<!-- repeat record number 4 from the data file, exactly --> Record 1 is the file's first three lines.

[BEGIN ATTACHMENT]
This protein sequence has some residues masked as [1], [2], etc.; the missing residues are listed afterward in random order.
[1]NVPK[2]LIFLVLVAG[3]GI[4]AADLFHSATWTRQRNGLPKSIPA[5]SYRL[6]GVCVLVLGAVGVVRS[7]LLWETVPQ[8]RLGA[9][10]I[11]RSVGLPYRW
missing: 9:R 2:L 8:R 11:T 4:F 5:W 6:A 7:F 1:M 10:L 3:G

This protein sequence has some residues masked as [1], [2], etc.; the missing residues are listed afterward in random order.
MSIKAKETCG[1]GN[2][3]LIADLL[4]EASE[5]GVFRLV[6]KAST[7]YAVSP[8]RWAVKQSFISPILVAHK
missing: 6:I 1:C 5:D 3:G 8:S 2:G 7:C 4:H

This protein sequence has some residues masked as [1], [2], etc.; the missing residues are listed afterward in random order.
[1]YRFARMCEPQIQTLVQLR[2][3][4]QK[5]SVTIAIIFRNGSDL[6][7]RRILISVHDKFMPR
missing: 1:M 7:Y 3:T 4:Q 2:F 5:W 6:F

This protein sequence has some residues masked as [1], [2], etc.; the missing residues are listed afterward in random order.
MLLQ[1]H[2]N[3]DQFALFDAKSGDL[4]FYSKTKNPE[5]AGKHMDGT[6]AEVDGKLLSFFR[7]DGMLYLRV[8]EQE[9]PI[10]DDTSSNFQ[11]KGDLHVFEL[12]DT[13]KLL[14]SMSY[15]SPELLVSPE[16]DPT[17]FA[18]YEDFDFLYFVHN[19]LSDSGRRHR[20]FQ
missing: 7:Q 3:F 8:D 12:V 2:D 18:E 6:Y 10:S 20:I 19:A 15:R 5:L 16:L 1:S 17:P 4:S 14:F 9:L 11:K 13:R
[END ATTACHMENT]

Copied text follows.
This protein sequence has some residues masked as [1], [2], etc.; the missing residues are listed afterward in random order.
MLLQ[1]H[2]N[3]DQFALFDAKSGDL[4]FYSKTKNPE[5]AGKHMDGT[6]AEVDGKLLSFFR[7]DGMLYLRV[8]EQE[9]PI[10]DDTSSNFQ[11]KGDLHVFEL[12]DT[13]KLL[14]SMSY[15]SPELLVSPE[16]DPT[17]FA[18]YEDFDFLYFVHN[19]LSDSGRRHR[20]FQ
missing: 7:Q 3:F 8:D 12:V 2:D 18:E 6:Y 10:S 20:I 19:A 15:R 5:L 16:L 1:S 17:P 4:S 14:F 9:L 11:K 13:R